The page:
ESCB Child Sexual Exploitation (CSE) Bulletin - October 2016


Welcome to the October 2016 edition of the CSE Bulletin

Essex CSE Information

Clare Livens

Clare Livens Blog

Clare Livens, Child Exploitation Manager updates us on recent work around CSE over the last few months, including the Safer Seafront Campaign and current developments, like the CSE Schools Project. Find out more here

Children and Young People’s CSE Update

"It’s nice to have someone working with you who is not too formal, not asking questions all the time, just lets you be you. It feels like you can talk to them more"

Lucy Stovell, Community Engagement Officer at the Involvement Team, in ECC Family Operations tells us more about the peer delivered group work and 1-2-1 support their team provides to young people, who are vulnerable to CSE and / or going missing. 

Some of the focus of this work is about understanding what young people believe works in supporting them. Young people's feedback is varied; but a number have indicated how they have become engaged in this work: 

"I don't just want to talk about it all the time; it’s good to do other things"

"Don't patronise young people, I might have messed up but I'm not stupid"

Alison’s Story

A young person in Essex shares her experiences of child sexual exploitation with the Involvement Team (ECC Family Operations), read her story here

Essex Police Update

Operations Centre Triage Team

Essex Police has implemented a new Public Protection centralised Operations Centre Triage Team. Within this, is incorporated the roles and functions of the previously known ‘Child Sexual Exploitation Triage Team’, which will be the primary point of contact for Public Protection related referrals from partner agencies.

The Triage Team is subdivided into a Child and Adult Triage Teams, supported by Missing Person Liaison Officers (MPLOs), Hate Crime Officers (HCOs) and an Intelligence Support Team. The Child Triage Team will manage all child abuse (including online) and Child Sexual Exploitation (CSE) referrals.  The Adult Triage Team will manage all vulnerable adult referrals.

How to contact the Triage Team (Child or Adult)

Emergency situation:

If there is an immediate threat to life or safety, Essex Police should be contacted on 999.

Urgent response to a referral is required – no immediate threat to life or safety:

Between the hours of 08:00 to 18:00 Monday to Friday:

Contact the Triage Team directly by telephone: 101, ext. 180022 or 180043.

For urgent cases a verbal referral will initially be accepted however it is requested that the original referral be supported by a written referral, as soon as the urgency of the situation has been reduced.

Outside of the above hours:

Contact the relevant Geographical Child Abuse Investigation Team (CAIT) via the Essex Police Force Control room.  There are now 6 CAIT: Colchester – Chelmsford – Basildon – Southend – Grays & Harlow.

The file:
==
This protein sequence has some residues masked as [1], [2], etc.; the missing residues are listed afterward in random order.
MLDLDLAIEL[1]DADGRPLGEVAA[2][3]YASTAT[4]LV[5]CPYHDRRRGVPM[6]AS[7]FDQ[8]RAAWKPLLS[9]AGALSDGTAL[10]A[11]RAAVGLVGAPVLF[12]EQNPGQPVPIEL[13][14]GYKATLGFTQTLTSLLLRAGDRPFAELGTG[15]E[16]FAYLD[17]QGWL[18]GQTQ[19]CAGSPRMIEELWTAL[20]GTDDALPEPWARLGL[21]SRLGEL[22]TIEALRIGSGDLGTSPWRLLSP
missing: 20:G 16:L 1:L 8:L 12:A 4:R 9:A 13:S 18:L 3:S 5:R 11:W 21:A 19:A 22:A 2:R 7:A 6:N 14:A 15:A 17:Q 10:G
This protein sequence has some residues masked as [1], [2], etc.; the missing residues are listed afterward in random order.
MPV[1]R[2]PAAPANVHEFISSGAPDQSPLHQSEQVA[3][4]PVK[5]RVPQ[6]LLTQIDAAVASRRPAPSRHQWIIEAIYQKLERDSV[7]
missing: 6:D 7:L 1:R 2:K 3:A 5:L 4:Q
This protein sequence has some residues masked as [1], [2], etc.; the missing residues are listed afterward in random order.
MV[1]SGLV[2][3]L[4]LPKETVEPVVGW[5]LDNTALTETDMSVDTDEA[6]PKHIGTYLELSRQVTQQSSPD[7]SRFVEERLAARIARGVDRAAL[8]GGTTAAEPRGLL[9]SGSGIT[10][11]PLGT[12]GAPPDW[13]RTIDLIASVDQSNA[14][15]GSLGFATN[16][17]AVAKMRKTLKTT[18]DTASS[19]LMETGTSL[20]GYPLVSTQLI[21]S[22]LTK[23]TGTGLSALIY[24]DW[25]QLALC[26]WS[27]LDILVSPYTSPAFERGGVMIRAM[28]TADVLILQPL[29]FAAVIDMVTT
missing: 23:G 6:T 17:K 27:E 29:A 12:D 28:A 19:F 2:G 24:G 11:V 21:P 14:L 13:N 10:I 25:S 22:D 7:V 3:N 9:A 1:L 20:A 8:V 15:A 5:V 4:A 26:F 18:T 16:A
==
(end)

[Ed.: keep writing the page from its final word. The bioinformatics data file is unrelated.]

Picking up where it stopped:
Non-Urgent response to a referral required:

It is requested that the referral be in writing.

Email the Triage Team at

General Update Enquiries: 

Where there is or has been a police investigation relating to the specific matter in which an update is required then contact should be made directly with the Officer in Charge (OIC) of the investigation.

Essex Police Awards

Essex Police are also proud to announce that, at the recent Essex Police Awards event, D/S Louise Wilson (Missing Persons) was awarded runner up for the George Cook award in recognition of outstanding commitment to public service and was also nominated for police officer of the year award, in recognition of service and commitment to the people of Essex.  


In the July Bulletin we highlighted the important role that the MPLOs play and provided the names and contact details for them. These roles are success stories, as MPLOs are continuously forging excellent working relationships with children’s home staff and the children themselves. MPLOs across the county have actually located missing children by building trusting professional relationships with the children themselves, contacting them by mobile and meeting up with them to ensure their safe return. 

Why Young People go missing in Essex – Learning from Missing Chats

Recent analysis of Missing Chats (independent missing return interviews) offers some insight into the reasons why young people go missing in Essex. You can read about the findings from the MISSING training presentation here, including contact details for further information. 

The Children’s Society Update

CARE (Children at Risk of Exploitation)

CARE recently welcomed in their new CSE project worker. Rosie Spindler will be working with all young people aged 11-24 at risk of CSE; delivering both 1:1 and group work.

Boys and Young Men Service

An organisation called LEAP has recently been commissioned to co-deliver on group work for boys and young men in Heybridge. This will cover topics that the boys and young men have raised themselves that they would like to discuss, including conflict resolution, healthy relationships, gender and identity.

The 1:1 work being done with boys and young men in Essex has highlighted that a lot of the issues and needs for them are around drugs (plugging) and gang association. The majority of those worked with are White British, aged 15-16 years old and are being referred by the police and known to youth offending. This highlights gaps in BME communities, LGBTQ young people and those who are being exploited through online & social media whilst exploring their sexuality, so over the next year, CARE will focus on better identifying and support those that are currently not reached. 

Gavin McKenna has now left the CARE team, which is currently recruiting for a new Boys and Young Men worker. Interested or know someone who is? Why not apply by visiting The Children’s Society’s website. In the meantime, Nutoyah Lewis from the London team, will be working with CARE for two days a week to help with capacity.

CARE continues to receive a high level of referrals. Although the team aim to respond to enquiries within two weeks, this has not always been possible, so please contact CARE on 01245 493311 if you are yet to receive a response.